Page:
Music therapy.

Miss Celeste is 73 and stands like a 16-year old ballerina at a barre.

When she demonstrated how a child with hyperactivity banged on her giant drum until he calmed down, she knelt on the floor and flailed her arms like Martha Graham, silver hair blurring into a halo. She played Tonight, Tonight from West Side Story and asked us to dance the cha-cha. She had the grip of a stevedore. (This I found out when she was guiding me to act as if I had autism while I shook a tambourine.)

It has always been clear to me that music is a way into Lucien’s world. My son has mild autism (modified from the broader Autism Spectrum Disorder that was his original diagnosis, two years ago) and he learned to hum before he spoke. Thanks to early diagnosis and a therapy schedule that would faze a regular-flavor adult, he is learning to pay attention, interact with others and identify small red triangles from large yellow rectangles.

My sister, who is a damn fine singer, has an evil sense of humor. She loves making up songs and teaching them to Lucien, who happily sings the words she leaves out. Her latest masterpiece is “Spiderpig, Spiderpig, Lucien is a…” and Lucien answers, what else, “Spiderpig.” We’ve been doing these little variations on nursery rhymes since he was a 6-pound infant. Singing and music help catch and hold his attention, and he always rewards us with a look and a smile.

So when my mom showed me a press release for a music therapy seminar at the Protegé SPED (Special Education) Center, I reserved a slot immediately. I was the only parent. All the others were teachers, or in school preparing for their Psych thesis.

Miss Celeste made us experience placing one foot in front of the other without and with musical accompaniment. One, two, one, two. Yes, it was easier to balance, march, and kick left and right to a rhythm.

She gave us tambourines, triangles and kettle covers to make noise with while she played the piano. After the tambourine round, she asked us, “So, what did you experience?” Um, tambourine playing? “You don’t hit it like this. You hit it like THIS.” CRRASSSH. “It electrifies you inside.” Children with autism display self-stimulatory behavior; this is their way of feeling and experiencing, as they have sensory integration problems. A sound that also creates a physical sensation helps. When I squeeze Lucien, I say the word “squeeze” on a rising note as I squeeze him more and more tightly. He laughs out loud.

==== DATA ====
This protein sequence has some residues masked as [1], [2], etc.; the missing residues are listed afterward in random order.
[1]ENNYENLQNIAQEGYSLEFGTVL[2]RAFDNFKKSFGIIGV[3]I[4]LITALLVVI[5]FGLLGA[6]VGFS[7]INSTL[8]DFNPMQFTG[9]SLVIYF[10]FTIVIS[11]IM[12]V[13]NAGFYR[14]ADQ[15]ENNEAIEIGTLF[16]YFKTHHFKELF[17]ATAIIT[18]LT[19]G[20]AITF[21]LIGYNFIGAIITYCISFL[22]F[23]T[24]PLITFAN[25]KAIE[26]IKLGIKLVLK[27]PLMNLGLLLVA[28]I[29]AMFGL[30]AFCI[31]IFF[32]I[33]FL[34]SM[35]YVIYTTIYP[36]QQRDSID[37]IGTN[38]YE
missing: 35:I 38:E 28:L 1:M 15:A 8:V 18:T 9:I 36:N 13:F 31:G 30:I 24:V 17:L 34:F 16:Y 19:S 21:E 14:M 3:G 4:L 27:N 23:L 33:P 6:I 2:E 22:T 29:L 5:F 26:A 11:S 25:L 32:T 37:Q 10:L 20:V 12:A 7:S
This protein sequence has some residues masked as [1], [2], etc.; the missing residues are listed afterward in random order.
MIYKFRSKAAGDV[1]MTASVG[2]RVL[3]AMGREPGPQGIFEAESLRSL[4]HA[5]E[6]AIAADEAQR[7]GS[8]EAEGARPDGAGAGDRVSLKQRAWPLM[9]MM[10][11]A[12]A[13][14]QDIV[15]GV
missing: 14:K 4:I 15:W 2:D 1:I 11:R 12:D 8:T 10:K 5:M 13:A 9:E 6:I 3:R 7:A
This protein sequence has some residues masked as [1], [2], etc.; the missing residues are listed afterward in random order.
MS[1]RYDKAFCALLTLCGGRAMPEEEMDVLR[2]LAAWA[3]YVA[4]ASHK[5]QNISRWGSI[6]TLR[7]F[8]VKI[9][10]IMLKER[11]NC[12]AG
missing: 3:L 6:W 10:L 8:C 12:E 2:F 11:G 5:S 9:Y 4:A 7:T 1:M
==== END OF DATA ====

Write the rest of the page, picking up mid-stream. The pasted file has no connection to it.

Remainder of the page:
During the group work session, we replaced words in a nursery rhyme with labels for common objects. (We did four objects in one song; Ms. Pat, the head of Protegé, commented that one object was more than sufficient, and in a typical SPED class would likely take an entire week to learn.)

We all left with certificates. I made a fountain pen friend. (Why am I not surprised?)

Pat Muñoz of Protegé and Celeste Sanchez, music therapist for over 30 years

My mom and I brought Lucien to Megamall after the seminar. We passed by a musical instrument shop. A Lyric piano stood outside, with a paper sign that screamed SOLD. Lucien slammed his hands down on the lower octaves, then proceeded to play the keys one by one: do, re, mi, fa, sol, la, ti, do, while I sang him the notes. He tried to run inside the shop but I held him back (as we were going home) and carried him. He said, “Mama, I want drums.”

Here we go.